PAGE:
India is the 3rd largest startup ecosystem in the world, home to 81, 000 government recognised startups across 656 Indian districts. With 107 unicorns, India minted 19 unicorns in 2022 itself. By 2025, the country is expected to have 250 unicorns. Indian startups are known to have solved problems and disrupted the IT, education, healthcare, agriculture, among other industrial sectors. While stats and numbers demonstrate India’s startup growth story, the current investment and negative economic headwinds cannot be ignored. A time of churning is also about turning adversity into opportunity.
Taking stock of the current environment
Global slowdown coupled with increased interest rates, inflation and dried up investments have left technology startups and companies worldwide scrambling. While India cannot be decoupled from the global economy entirely, it is projected to be doing relatively well. I do not see any drop in enthusiasm in entrepreneurs and investors in the next few years. Though naturally, investors are taking a more cautious stance on funding and supporting startups. This was evident in the Q3 startup funding rounds of 2022, where companies witnessed a slowdown and the cheque size across funding levels was also smaller.
Be that as it may, funding in early-stage startups may be slow, but it will continue to grow. Latest reports show that in November 2022, fintech startups received grants from the International Financial Service Centre Authority. A few Indian health tech startups also managed to raise funds. On the other hand, late-stage startups may have to repurpose, reorganise, reorient their business models and assess their spends to sustain. The funding winter may have affected the momentum, but with fiscal prudence, high innovation and creative problem solving, the sum will definitely be greater than its parts.
India’s Edge: Massive talent pool and an innovation mindset
Startups in India are always looking to solve real world issues. With access to high class technically adept talent, the founder fraternity is betting on building high quality innovative products. India’s startup success story over the last 10-15 years is driving them to take the plunge and establish businesses globally.
India is one of the nations that is equipped to use and build products in English as well as in multiple languages so any product that is made in India can be scaled globally. Indian diaspora is spread across the world, so an Indian startup looking to expand globally can leverage them. India has earned the right to go global through quality and trusted products.
The road ahead
The current geopolitical climate may work in India’s favour. It also helps that the country is becoming the preferred destination in the East for manufacturing, talent and software development. Leveraging the sweet spot, Indian startups should be building and innovating for global markets. This is also because the unit economics of the Indian market is not suited for startups to create scalable and highly profitable businesses that can compete with the global businesses. Therefore, the challenge for India will not be in its ability to produce more unicorns, but for unicorns to sustain and grow those businesses.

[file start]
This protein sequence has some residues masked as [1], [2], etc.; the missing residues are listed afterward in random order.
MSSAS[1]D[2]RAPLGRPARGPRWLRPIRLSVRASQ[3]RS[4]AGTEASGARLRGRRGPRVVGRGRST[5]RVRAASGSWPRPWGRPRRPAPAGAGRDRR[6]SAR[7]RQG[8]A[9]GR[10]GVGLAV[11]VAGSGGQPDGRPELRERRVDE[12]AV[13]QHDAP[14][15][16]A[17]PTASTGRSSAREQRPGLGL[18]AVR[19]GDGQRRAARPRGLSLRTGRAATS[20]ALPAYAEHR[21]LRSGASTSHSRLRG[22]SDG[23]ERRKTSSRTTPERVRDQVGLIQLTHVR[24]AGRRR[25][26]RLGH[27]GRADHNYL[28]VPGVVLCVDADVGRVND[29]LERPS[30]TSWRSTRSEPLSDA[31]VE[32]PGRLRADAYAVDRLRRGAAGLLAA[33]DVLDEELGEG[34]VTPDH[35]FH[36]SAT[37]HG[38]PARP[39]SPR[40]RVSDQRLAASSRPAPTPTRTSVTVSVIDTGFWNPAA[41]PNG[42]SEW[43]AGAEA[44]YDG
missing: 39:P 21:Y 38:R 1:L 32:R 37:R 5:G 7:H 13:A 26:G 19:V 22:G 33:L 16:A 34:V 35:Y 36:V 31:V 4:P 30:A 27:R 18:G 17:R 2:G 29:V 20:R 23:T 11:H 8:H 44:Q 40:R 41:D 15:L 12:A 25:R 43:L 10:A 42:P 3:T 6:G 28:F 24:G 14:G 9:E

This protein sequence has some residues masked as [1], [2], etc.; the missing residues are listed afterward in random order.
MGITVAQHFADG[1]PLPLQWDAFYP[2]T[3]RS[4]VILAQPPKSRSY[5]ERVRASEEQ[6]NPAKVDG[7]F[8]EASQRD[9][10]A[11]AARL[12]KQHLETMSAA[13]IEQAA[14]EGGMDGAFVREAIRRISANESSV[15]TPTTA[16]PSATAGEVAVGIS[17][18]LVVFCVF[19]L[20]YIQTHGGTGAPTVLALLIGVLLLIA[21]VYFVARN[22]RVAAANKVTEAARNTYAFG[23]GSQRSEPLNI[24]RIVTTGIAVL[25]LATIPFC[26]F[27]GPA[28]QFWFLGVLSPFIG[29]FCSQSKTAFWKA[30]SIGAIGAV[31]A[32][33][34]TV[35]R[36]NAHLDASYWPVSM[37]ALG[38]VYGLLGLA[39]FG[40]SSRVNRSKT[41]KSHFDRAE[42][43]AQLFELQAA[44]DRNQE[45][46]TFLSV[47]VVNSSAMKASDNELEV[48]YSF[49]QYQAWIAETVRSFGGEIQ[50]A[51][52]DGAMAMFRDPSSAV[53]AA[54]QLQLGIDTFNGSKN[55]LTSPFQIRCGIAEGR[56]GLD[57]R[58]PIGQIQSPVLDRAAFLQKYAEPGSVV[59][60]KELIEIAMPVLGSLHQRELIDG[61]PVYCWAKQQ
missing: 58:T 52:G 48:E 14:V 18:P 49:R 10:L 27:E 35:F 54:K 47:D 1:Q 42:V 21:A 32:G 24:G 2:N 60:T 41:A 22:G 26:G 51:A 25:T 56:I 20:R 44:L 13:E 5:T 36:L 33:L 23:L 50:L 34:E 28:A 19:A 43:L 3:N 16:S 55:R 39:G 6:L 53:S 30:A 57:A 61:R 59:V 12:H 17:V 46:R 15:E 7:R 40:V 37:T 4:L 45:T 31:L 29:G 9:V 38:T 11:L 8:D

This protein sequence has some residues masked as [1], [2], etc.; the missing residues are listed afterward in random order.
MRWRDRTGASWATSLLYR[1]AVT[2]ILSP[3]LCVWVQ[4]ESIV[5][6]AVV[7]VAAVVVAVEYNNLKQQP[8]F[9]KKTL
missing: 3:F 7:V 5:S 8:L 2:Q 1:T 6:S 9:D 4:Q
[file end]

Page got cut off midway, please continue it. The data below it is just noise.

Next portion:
However, to execute this, startups will need help from all stakeholders. What is needed is a comprehensive partnership between all stakeholders to foster innovation and incentivize R&D in the country. Bengaluru has seen the highest number of investments in the recent years largely due to supportive policies of the Government of Karnataka that foster innovation. Further support in the form of regulatory sandboxes, tax discounts and partnership between policymakers, academia, and industry will go a long way in writing the next chapter of India’s techade.
Startups will benefit from forging relationships with local companies and hiring talent with diverse backgrounds and awareness about geopolitical issues. Companies should scale gradually by focusing on addressing issues based on what works for them in the short and the long term.
The best startups are run by transparent, accountable leaders, where they assess, reassess, inspire, motivate and course correct in meaningful ways. Such skills encourage teams to collaborate, giving them room to make mistakes, fall forward, rise faster while still working towards achieving their goals. How the businesses respond in the next few years will set apart real leaders from the rest.
Naveen Tewari is the founder and CEO of InMobi Group.